Effects of group composition and gender on college students' computer knowledge and attitude
Von Holzen, Roger L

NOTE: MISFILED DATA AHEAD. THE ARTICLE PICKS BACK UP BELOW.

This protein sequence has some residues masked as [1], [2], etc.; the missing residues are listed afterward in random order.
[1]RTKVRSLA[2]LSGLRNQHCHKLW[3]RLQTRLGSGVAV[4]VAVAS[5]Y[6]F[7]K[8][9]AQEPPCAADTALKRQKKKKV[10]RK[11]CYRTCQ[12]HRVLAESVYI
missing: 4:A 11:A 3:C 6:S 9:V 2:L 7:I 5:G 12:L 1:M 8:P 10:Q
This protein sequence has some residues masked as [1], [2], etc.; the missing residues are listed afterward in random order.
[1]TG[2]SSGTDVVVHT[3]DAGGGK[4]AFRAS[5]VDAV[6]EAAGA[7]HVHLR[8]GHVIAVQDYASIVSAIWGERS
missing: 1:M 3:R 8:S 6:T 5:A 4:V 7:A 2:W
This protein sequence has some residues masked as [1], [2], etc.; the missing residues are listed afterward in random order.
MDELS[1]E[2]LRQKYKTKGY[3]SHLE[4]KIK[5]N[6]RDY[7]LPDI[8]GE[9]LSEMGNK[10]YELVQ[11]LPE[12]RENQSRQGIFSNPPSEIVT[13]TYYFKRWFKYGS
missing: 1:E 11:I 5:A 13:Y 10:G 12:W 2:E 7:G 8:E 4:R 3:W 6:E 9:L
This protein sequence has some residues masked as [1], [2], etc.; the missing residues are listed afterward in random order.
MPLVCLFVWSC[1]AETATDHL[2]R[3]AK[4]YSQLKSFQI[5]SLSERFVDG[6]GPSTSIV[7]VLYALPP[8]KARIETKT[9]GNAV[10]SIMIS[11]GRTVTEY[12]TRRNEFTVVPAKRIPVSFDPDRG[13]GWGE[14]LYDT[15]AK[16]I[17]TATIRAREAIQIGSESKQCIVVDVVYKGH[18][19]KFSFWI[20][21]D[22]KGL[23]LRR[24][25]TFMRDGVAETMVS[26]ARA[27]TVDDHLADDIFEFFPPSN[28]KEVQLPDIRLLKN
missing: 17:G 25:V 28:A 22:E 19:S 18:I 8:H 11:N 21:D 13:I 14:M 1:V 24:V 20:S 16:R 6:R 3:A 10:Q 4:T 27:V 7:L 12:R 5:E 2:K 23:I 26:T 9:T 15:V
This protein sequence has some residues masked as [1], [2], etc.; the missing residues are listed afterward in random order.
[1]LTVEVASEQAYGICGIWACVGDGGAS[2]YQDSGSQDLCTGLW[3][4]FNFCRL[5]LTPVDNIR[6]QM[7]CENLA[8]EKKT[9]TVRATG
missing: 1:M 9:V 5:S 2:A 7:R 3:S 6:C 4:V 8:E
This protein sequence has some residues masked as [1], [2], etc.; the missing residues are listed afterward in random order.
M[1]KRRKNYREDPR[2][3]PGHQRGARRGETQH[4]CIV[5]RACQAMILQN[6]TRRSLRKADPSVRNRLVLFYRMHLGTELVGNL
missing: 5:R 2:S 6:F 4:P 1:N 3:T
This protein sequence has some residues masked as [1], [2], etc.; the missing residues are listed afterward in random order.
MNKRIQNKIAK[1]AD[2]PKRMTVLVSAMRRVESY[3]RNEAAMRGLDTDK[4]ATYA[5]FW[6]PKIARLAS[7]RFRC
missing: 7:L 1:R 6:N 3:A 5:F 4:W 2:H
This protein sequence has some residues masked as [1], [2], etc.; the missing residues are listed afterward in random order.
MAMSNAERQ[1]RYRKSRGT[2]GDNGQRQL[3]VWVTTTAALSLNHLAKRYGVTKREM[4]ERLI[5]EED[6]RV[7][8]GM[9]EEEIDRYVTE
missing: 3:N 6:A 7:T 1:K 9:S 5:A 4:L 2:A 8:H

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In a world that is becoming increasingly computerized, the phrase "computer literate" is being added to the list of requirements an individual must meet in order to be considered socially and economically functional in our society. The forces at play in the development of a computer literate person are therefore important areas for investigation. In the review of literature for this study, factors such as attitude toward computers, computer aptitude, and usage of computers, were found to play important roles in the development of a person's level of computer literacy. But an additional factor seemed to play the most critical role--the amount of computer experience the person had encountered. What seemed to determine the amount of opportunity that a person had to gain this necessary computer experience was his or her gender and the composition of the learning group of which he or she was a member. It was hypothesized that an individual's gender, the gender composition of his or her learning group, and the size of the learning group would constitute factors strongly influencing the individual's computer knowledge and attitude toward computers. The hypotheses for this study were tested at a regional state university in the Midwest. Five hundred sixty-four subjects participated in this study within 165 cooperative learning groups. The learning groups varied in gender composition and size (dyad or triad). A pretest/posttest design was utilized. Results from the knowledge and attitude assessments were analyzed by the use of analyses of covariance, with the pretest data as the covariates. Results from the study suggest that for college students, the size of the cooperative learning group can have a significant impact on the students' attitude toward computers. The gender of an individual and the gender composition of his or her cooperative learning group are not significant factors influencing the attitude toward computers he or she acquires in a computer literacy course. It was also found, through this study, that the size of a college student's cooperative learning group, his or her gender, and the gender composition of his or her cooperative learning group are not are not significant factors influencing the knowledge he or she acquires in a computer literacy course.